[Visit here. You can also try Bing out for your own country TLD (.co.uk, .fr, .jp etc..). ]
After admittedly only trying the new Microsoft search engine for 20 minutes, there really is no question in my mind that whilst Bing may have it’s 15 minutes of fame, the majority of users will unquestionably remain with Google – as will I.
So. Much. Tech.
Some of the biggest names in tech are coming to TNW Conference in Amsterdam this May.
There are some neat little touches, such as the video playback, and results do show rather fast, but the fact is there really isn’t enough distinguishing the two services. Results, so far, are not unlike some of the results I’ve seen in better new search engines (like DuckDuckGo) – rather good, but still not good enough to break the habits of my nimble fingers or stubborn mind.
A friend asked if I could give him a few tips to promote his movie online this morning. I decided to Google it and Bing it to compare results, Bing and Google. The results really do speak for themselves, as they should.
However, irrespective of features, habits and results, there is one major obstacle which, for now at least, will keep Microsoft at bay…
Google have cleverly built a family of services, the majority of which put to shame anything that Microsoft has released online. The user retention levels (thanks to products like GMail, Docs, Gtalk, iGoogle, YouTube, Calendar) make Google a place where I spend 80% of my online time. One way or another, I’ll end up back on Google Search until I know for a fact – that another search engine is offering results I can’t find as easily on Google.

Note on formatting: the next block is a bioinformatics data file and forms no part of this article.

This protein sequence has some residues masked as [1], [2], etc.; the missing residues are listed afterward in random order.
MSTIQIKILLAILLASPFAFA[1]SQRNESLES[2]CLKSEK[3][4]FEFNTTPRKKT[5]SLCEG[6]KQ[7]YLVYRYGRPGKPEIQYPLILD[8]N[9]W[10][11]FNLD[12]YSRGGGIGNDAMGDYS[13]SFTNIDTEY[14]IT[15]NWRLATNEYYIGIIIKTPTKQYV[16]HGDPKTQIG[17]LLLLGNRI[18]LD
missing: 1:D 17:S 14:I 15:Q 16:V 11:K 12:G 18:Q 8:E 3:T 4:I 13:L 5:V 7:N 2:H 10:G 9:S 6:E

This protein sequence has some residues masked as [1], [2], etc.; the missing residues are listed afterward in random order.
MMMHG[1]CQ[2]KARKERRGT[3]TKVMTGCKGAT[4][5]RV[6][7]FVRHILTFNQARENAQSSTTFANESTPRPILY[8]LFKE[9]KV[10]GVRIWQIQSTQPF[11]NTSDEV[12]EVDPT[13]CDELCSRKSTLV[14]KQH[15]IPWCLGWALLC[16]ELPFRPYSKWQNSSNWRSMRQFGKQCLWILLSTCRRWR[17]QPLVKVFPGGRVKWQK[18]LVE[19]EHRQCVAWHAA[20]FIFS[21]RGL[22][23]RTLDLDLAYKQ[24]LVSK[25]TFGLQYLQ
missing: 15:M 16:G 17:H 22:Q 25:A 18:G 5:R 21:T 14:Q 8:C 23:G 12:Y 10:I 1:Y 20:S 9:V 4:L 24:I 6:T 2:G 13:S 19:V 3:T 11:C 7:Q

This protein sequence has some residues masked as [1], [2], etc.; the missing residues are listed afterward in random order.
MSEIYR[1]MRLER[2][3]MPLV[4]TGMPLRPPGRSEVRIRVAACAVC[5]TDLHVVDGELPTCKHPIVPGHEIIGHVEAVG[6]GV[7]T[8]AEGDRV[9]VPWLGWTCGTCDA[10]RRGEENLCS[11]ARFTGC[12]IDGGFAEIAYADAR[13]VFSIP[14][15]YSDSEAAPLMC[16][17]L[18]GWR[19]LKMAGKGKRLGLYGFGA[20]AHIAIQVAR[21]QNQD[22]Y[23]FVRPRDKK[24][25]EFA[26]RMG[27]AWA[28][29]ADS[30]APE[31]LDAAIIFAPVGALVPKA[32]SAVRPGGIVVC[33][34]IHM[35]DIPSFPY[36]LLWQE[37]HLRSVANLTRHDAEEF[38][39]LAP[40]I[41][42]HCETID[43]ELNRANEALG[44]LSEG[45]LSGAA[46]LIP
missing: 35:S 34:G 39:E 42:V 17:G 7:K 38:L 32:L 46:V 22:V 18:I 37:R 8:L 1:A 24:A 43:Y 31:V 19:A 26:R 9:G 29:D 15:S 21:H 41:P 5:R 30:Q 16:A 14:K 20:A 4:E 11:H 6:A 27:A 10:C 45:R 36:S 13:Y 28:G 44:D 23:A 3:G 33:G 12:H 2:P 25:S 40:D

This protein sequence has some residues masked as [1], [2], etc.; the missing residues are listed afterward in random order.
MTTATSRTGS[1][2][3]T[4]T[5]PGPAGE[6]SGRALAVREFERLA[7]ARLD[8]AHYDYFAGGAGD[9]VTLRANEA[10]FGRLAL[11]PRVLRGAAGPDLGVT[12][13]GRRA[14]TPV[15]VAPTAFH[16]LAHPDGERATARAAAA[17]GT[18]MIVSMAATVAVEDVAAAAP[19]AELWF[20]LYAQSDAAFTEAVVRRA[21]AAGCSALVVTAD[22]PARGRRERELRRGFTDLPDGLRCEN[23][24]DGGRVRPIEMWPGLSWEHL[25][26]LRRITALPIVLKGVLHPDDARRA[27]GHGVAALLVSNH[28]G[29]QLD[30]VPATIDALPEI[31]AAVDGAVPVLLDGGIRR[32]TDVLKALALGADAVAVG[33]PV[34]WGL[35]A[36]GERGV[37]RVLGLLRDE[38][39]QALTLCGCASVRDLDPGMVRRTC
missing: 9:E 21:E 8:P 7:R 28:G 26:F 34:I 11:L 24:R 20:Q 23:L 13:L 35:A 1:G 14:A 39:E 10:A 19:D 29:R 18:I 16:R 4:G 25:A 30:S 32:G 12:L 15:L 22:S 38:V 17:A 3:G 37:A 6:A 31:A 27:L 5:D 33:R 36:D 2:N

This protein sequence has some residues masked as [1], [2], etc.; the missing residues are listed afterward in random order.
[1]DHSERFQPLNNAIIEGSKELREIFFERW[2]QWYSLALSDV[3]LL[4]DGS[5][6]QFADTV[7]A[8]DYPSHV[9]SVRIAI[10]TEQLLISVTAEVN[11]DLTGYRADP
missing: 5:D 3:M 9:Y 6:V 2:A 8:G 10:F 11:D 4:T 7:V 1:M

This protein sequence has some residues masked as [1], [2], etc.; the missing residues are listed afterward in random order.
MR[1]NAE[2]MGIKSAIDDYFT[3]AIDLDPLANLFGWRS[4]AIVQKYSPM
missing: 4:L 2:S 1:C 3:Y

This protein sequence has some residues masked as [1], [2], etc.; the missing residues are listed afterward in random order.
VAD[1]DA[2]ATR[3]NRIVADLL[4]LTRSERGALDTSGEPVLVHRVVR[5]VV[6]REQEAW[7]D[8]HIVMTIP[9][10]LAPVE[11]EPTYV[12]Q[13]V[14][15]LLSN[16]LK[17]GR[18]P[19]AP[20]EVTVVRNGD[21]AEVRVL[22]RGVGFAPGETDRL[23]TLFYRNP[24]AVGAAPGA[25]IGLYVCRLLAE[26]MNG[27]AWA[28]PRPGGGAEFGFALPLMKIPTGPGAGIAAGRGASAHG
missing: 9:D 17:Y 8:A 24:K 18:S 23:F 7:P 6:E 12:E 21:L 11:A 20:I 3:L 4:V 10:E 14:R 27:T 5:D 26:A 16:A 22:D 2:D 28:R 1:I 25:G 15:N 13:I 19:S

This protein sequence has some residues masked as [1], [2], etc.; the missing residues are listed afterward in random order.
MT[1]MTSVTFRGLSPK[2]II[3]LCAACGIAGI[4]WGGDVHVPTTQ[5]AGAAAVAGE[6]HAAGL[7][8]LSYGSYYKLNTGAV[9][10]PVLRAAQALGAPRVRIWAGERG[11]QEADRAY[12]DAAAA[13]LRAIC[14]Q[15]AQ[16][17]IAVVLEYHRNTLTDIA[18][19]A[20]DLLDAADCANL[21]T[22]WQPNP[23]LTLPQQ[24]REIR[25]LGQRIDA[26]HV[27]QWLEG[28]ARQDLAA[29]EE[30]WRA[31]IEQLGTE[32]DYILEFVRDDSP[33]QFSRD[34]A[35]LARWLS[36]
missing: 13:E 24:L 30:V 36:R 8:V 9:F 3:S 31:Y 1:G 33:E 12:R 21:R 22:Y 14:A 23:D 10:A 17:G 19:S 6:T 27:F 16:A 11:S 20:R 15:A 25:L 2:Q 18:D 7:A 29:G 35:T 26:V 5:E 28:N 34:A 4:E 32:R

Seth Godin put it best recently when he said
“Microsoft really shouldn’t focus on being the ‘next’ Google but instead “try to be the other, the changer, the new. If Microsoft adds a few features and they prove popular, how long precisely will it take Google to mirror or even leapfrog those features?”
Microsoft will now reportedly launch a $100 million ad campaign to drive interest in the new search engine and if they’re lucky, a few “non geeks” will try it out for a minute or two, think “what a nice picture” when they type in their first search, might find what they’re looking for but realise they could have done the exact same thing with Google. With a $100 million, you could build something big, something special, something different, something potentially revolutionary…instead Microsoft are telling us to try something new with no difference in outcome.